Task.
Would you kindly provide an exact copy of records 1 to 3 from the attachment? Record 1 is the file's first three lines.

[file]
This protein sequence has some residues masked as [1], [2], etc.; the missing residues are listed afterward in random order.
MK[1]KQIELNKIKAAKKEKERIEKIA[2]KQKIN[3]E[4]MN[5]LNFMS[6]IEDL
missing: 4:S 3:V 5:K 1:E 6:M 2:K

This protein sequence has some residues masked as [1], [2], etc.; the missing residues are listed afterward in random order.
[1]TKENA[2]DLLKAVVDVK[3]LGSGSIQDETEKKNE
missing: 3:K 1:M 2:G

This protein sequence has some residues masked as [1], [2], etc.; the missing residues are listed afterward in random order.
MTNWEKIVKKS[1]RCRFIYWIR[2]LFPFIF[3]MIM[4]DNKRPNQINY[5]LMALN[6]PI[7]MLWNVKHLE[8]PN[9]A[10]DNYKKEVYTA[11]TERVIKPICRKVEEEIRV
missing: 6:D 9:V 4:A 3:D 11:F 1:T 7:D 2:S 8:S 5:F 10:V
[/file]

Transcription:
This protein sequence has some residues masked as [1], [2], etc.; the missing residues are listed afterward in random order.
MK[1]KQIELNKIKAAKKEKERIEKIA[2]KQKIN[3]E[4]MN[5]LNFMS[6]IEDL
missing: 4:S 3:V 5:K 1:E 6:M 2:K

This protein sequence has some residues masked as [1], [2], etc.; the missing residues are listed afterward in random order.
[1]TKENA[2]DLLKAVVDVK[3]LGSGSIQDETEKKNE
missing: 3:K 1:M 2:G

This protein sequence has some residues masked as [1], [2], etc.; the missing residues are listed afterward in random order.
MTNWEKIVKKS[1]RCRFIYWIR[2]LFPFIF[3]MIM[4]DNKRPNQINY[5]LMALN[6]PI[7]MLWNVKHLE[8]PN[9]A[10]DNYKKEVYTA[11]TERVIKPICRKVEEEIRV
missing: 6:D 9:V 4:A 3:D 11:F 1:T 7:D 2:S 8:S 5:F 10:V